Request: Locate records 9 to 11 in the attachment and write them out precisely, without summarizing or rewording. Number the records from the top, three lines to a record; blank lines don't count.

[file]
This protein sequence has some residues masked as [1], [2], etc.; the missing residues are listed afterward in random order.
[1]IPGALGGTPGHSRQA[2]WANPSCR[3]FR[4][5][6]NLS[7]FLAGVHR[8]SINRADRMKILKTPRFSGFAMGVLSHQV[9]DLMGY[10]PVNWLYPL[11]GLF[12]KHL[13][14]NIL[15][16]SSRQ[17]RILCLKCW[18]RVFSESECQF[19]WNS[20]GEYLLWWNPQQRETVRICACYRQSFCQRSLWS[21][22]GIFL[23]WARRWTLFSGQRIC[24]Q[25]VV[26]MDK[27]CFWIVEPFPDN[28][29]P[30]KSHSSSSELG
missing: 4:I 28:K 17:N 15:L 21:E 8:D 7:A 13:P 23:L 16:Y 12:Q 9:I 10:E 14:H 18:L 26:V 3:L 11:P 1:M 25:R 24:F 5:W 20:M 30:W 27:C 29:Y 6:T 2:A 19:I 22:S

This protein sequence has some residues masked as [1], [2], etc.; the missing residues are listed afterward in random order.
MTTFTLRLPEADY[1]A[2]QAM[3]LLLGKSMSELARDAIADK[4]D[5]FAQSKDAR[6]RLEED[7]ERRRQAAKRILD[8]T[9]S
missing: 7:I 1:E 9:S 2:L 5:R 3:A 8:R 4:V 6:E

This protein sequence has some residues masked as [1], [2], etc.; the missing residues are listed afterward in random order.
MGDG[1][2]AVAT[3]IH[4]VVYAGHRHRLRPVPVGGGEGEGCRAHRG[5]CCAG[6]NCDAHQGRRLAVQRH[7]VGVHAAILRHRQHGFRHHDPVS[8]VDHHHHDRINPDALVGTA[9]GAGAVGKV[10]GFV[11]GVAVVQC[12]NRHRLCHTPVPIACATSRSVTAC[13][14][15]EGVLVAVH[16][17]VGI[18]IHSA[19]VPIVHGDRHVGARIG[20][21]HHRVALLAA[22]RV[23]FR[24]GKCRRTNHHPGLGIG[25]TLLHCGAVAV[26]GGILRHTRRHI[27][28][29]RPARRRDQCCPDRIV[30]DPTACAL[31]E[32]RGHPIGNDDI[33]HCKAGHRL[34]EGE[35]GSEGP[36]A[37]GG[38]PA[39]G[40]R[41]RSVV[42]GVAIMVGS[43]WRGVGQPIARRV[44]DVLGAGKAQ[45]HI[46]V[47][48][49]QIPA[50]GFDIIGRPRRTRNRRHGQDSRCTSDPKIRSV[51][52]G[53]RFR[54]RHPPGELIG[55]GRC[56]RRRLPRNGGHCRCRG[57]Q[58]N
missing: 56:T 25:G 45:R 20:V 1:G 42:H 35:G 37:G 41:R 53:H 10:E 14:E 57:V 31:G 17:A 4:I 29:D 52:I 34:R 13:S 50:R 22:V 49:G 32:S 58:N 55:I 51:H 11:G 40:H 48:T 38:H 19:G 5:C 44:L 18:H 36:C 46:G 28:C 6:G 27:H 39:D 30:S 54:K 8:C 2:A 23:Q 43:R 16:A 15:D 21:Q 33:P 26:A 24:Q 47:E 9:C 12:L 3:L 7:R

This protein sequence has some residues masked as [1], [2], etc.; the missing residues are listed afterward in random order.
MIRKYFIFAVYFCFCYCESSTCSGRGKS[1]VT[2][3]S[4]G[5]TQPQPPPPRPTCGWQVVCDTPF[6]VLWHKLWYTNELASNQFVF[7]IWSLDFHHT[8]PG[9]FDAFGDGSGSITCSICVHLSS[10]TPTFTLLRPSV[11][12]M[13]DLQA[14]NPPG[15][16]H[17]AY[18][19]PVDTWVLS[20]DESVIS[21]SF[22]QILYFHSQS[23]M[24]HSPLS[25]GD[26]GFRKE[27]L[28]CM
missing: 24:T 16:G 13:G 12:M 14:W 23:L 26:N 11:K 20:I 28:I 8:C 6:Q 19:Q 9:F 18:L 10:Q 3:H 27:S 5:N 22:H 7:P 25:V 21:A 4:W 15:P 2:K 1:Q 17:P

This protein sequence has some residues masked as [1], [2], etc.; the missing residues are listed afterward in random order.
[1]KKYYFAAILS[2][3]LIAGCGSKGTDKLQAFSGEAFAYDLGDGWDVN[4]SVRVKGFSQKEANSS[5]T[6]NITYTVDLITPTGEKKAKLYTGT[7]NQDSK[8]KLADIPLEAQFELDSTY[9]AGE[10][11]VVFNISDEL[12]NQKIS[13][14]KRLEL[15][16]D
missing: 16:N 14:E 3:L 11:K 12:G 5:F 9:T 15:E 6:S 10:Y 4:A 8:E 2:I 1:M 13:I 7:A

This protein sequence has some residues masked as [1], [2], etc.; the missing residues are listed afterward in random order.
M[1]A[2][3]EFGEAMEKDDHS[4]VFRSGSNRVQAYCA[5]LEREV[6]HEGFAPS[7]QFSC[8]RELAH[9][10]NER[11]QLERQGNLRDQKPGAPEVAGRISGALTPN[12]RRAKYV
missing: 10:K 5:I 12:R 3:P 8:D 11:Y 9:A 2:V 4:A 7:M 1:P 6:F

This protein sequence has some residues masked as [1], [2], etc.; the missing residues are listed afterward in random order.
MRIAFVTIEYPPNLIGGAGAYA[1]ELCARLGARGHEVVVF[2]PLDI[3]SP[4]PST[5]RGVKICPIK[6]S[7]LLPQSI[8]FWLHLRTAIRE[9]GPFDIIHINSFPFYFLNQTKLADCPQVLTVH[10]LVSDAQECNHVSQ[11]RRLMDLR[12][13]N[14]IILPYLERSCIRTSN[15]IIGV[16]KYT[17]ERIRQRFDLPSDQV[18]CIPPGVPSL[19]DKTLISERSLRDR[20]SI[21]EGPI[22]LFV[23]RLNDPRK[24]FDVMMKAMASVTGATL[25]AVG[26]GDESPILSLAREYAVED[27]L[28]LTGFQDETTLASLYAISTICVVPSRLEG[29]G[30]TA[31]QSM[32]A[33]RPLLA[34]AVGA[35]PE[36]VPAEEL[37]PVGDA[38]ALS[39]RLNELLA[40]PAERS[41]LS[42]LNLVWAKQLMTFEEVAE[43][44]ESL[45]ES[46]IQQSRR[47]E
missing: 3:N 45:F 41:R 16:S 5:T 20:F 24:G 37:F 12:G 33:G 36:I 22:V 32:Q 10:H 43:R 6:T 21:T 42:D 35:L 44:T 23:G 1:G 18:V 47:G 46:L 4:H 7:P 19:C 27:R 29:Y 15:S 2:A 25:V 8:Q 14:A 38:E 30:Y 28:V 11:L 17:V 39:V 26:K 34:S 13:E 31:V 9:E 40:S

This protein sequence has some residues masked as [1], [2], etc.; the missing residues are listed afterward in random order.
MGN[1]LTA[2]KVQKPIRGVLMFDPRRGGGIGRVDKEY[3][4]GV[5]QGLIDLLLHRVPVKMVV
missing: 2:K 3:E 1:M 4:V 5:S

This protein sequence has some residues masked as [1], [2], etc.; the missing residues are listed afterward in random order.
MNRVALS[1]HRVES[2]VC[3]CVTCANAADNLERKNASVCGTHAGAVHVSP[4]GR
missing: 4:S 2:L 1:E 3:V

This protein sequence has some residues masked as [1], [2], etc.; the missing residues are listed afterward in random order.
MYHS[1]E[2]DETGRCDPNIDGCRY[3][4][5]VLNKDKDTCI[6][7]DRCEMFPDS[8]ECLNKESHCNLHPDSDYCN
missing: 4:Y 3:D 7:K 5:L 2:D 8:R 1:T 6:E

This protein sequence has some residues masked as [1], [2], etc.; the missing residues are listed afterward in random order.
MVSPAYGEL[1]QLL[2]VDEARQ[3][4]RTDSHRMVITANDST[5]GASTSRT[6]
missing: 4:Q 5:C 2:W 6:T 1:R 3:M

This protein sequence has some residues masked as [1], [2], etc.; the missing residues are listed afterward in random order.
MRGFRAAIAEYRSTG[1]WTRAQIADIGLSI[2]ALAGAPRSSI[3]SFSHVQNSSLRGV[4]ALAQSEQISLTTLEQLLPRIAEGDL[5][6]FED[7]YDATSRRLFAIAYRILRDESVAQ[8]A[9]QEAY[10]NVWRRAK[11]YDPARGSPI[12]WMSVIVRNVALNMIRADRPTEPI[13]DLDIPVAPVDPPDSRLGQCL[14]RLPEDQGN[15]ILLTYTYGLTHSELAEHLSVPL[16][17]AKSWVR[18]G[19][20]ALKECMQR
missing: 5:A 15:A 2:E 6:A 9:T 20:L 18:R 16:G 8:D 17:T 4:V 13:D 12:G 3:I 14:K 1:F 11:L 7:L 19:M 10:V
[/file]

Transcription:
This protein sequence has some residues masked as [1], [2], etc.; the missing residues are listed afterward in random order.
MNRVALS[1]HRVES[2]VC[3]CVTCANAADNLERKNASVCGTHAGAVHVSP[4]GR
missing: 4:S 2:L 1:E 3:V

This protein sequence has some residues masked as [1], [2], etc.; the missing residues are listed afterward in random order.
MYHS[1]E[2]DETGRCDPNIDGCRY[3][4][5]VLNKDKDTCI[6][7]DRCEMFPDS[8]ECLNKESHCNLHPDSDYCN
missing: 4:Y 3:D 7:K 5:L 2:D 8:R 1:T 6:E

This protein sequence has some residues masked as [1], [2], etc.; the missing residues are listed afterward in random order.
MVSPAYGEL[1]QLL[2]VDEARQ[3][4]RTDSHRMVITANDST[5]GASTSRT[6]
missing: 4:Q 5:C 2:W 6:T 1:R 3:M